A total of 110 ITKs related to management of bovine were documented and classified based on three technological dimensions i.e. digestive system, reproductive system and limb, skin and nasal cavity (Table 3). However, only forty three ITK practices were rational and considered as valid ITKs. All the ITKs were screened by the experts having expertise in dairy and animal sciences. Amid the process of screening, the ITKs that are well established actualities, less habitually specified by the respondents and perceived as irrational were removed. The study highlights that most of the documented valid ITKs (67.44%) belonged to limb, skin and nasal cavity dimension, 18.60% belonged to digestive system and 13.96% belonged to reproductive system. Among forty three ITK practices, fifteen practices were highly effective (mean score value >2.5), twenty four were effective (mean score value 2 to 2.5) and four practices were found as less effective (mean score value <2).

Scientific Rationality of ITKs

During the rationality analysis, the experts either declared the ITKs as rational by supplementing them with scientific facts or declared irrational based on their logical thinking and experience. The experts rated the ITKs between rationality score of 1 to 4. The ITKs which received score more than 2.5 as mean score were considered as rationale.  Of the 110 practices evaluated, 43 were rational (39.09%) while the remaining 67 were rejected as irrational (60.01%). Among the many documented indigenous practices (Table 3), only 43 valid ITKs which were ‘rational and highly effective’ are hereby explained and discussed with its rationality score, perceived effectiveness index, adoption rate and scientific rationale behind its usage.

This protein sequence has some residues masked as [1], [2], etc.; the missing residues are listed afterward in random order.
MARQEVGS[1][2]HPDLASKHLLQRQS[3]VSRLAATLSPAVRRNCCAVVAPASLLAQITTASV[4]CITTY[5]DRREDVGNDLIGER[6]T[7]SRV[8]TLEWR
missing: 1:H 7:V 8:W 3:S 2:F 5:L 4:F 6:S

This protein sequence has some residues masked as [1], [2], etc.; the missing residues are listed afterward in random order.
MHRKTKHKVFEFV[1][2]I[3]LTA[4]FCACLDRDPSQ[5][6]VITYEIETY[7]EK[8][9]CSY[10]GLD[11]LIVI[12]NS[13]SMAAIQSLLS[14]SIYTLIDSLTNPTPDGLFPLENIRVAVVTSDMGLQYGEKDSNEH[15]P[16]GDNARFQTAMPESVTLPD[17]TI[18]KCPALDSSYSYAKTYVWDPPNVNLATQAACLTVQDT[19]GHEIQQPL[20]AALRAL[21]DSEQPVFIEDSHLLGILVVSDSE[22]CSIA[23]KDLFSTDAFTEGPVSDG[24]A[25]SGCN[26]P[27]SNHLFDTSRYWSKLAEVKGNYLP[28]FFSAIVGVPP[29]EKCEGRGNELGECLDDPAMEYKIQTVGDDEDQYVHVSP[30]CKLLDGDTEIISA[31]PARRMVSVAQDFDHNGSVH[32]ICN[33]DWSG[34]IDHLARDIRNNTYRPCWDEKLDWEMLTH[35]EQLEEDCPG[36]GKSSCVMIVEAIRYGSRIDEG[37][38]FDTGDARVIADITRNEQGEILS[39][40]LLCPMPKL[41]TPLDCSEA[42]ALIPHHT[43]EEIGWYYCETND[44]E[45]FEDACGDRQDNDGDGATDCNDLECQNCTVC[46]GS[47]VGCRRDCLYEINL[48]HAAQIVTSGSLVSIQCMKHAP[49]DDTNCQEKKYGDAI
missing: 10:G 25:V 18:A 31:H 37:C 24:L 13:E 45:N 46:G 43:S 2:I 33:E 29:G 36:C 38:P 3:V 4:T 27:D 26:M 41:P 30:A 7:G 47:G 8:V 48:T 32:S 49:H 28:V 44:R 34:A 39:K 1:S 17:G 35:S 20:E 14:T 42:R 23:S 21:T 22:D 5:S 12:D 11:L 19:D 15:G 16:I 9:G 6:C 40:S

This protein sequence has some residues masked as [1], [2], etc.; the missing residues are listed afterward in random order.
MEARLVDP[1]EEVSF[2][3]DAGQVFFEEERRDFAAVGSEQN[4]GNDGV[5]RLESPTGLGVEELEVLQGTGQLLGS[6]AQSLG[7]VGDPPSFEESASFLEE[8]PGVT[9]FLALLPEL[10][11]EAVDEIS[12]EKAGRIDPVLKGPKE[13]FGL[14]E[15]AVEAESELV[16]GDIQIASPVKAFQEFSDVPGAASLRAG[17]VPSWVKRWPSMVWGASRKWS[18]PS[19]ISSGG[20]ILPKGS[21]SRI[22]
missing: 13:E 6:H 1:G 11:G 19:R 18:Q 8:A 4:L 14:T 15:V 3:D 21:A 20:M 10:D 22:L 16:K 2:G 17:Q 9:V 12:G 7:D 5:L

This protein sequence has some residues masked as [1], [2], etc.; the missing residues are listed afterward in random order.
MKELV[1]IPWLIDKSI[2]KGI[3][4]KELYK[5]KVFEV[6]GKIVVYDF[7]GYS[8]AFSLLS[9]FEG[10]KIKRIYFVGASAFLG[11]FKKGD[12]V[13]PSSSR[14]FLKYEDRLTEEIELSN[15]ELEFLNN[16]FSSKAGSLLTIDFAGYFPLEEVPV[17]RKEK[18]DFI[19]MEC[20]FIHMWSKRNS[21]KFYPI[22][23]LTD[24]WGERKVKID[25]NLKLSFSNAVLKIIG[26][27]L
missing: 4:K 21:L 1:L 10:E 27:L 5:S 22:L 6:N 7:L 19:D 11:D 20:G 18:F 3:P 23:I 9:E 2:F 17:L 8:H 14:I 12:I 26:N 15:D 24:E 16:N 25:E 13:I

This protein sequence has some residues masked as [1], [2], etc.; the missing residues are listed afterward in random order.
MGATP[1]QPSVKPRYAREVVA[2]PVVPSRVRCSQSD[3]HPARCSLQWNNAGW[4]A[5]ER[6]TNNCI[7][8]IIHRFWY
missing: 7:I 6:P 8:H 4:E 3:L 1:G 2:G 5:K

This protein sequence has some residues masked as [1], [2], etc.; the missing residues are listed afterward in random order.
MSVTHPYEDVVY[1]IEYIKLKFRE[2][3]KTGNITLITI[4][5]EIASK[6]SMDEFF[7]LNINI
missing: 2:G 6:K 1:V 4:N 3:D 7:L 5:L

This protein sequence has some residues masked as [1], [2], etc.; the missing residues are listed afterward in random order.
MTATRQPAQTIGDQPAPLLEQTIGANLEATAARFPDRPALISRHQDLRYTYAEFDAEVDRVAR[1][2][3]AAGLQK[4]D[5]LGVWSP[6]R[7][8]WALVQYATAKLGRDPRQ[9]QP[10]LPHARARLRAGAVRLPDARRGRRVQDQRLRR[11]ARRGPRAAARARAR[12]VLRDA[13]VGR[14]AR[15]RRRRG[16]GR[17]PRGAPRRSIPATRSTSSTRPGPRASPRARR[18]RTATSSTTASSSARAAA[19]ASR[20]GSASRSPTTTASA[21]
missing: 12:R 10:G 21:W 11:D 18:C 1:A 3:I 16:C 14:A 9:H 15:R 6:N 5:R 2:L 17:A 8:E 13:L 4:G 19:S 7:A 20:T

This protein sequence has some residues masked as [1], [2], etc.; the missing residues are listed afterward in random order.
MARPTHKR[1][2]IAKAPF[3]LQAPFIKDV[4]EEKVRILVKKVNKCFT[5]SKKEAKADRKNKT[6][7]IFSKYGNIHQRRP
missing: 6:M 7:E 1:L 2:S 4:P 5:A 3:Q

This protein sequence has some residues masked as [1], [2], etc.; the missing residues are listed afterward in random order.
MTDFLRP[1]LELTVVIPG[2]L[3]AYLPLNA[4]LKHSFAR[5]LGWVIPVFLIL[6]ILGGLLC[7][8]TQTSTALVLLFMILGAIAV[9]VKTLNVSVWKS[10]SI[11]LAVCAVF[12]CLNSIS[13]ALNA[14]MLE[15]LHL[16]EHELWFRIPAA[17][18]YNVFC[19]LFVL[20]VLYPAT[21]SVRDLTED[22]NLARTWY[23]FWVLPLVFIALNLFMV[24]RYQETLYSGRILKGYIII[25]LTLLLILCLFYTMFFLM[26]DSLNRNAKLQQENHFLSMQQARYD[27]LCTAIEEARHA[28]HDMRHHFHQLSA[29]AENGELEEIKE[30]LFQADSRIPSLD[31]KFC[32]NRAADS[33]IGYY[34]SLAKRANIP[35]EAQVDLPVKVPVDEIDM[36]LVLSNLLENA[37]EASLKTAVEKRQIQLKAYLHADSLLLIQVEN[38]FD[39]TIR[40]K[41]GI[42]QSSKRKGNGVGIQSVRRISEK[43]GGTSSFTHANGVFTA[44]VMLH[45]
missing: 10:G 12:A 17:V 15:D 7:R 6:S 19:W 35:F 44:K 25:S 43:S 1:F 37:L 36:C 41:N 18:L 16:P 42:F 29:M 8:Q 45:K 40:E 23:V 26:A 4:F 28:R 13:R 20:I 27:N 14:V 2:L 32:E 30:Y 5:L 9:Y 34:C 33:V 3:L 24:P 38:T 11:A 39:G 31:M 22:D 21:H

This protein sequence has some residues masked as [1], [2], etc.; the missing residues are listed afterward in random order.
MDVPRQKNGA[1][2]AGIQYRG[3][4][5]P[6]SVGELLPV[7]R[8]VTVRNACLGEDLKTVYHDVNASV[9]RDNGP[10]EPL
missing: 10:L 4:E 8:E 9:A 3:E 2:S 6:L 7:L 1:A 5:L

Adoption and Perceived Effectiveness of Rationale ITKs

As all the valid and rational ITKs are listed in Table 3. In case of treatment for constipation, the documented ITK was rated as rational (3.01), perceived as highly effective (2.60) and adopted by 78% of the respondents as Ajwain (Trachyspemum ammi), salt, jaggery (Gur) and mustard seeds (Brassica compestris) are easily available in locality and hence very cost effective. Rationally, mustard oil have stimulant, irritant, appetizer, cordial diaphoretic and tonic substances and ajwain seed increases gastro intestinal secretion which enhances the efficiency of digestive systems. The results are in line with findings of Tiwari and Pande (2004).



Table 3: ITKs pertaining to dairy management with scientific rationality, MPEI and their adoption

Indigenous Technical Knowledge (ITK) Practices Rational MPEI Adoption % Remark
1.      Effect on Digestive System
Treatment for Constipation
ITK 1 50g Ajwain (Trachyspemum ammi) seed added to 50g salt with 50g mustard seeds (Brassica compestris) and 100g Jaggery. This needs to be given to dairy animals twice a day till recovery. 3.01 2.6 78  HE
ITK 2 Kadha made from 50g Brahmijiri (Tagetus minuta) and 50g Ajwain (Trachyspemum ammi) boiled with 100g Jaggery in one and half litre of water for 10 to 15 minutes. This is given twice a day till recovery. 2.56 2.1 30 E
Treatment for diarrhoea
ITK 3 Pound 100g Amarbel (Cuscuta reflexa) with 100g rice flour (Oryza sativa). This is administered to animal twice a day till recovery. 3.1 2.51 68 HE
ITK 4 250g sheera solution (Sugar) in half litre water or 250g khamir solution (yeast) in half litre of water is given to animals twice a day till recovery. 2.67 2.39 70 E
Treatment for tympany
ITK 5 25g onion (Alium cepa), 20g garlic (Allium sativum), 20g ajwain (Trachyspemum ammi) and mix with 100 g salt and 50g rice flour (Oryza sativa) and fed to animals thrice a day till recovery. 3.06 2.61 78 HE
ITK 6 300ml of Pepsi or Coca cola or 250ml of alcohol and 300ml soda is given to animal once in a day till recovery. 3.54 2.12 27 E
ITK 7 50g Ajwain (Trachyspemum ammi) or Himalayan Batisa (concentrate brand) is fed to animals once in a day till recovery. 3.61 2.53 63 HE
ITK 8 50g Ajwain (Trachyspemum ammi, 50g bitter saunf (Foeniculum vulgare) along with 5g black salt is fed to animal once in a day till recovery. 3.4 2.45 76 E
2.      Effect on reproductive system
For removal of retained placenta
ITK 9 Half kilo gram bark of simbal tree (Bombax ceiba) and 100g Jaggery boiled in one and half litre of water is given to animal daily for one week. 3.02 2.09 61 E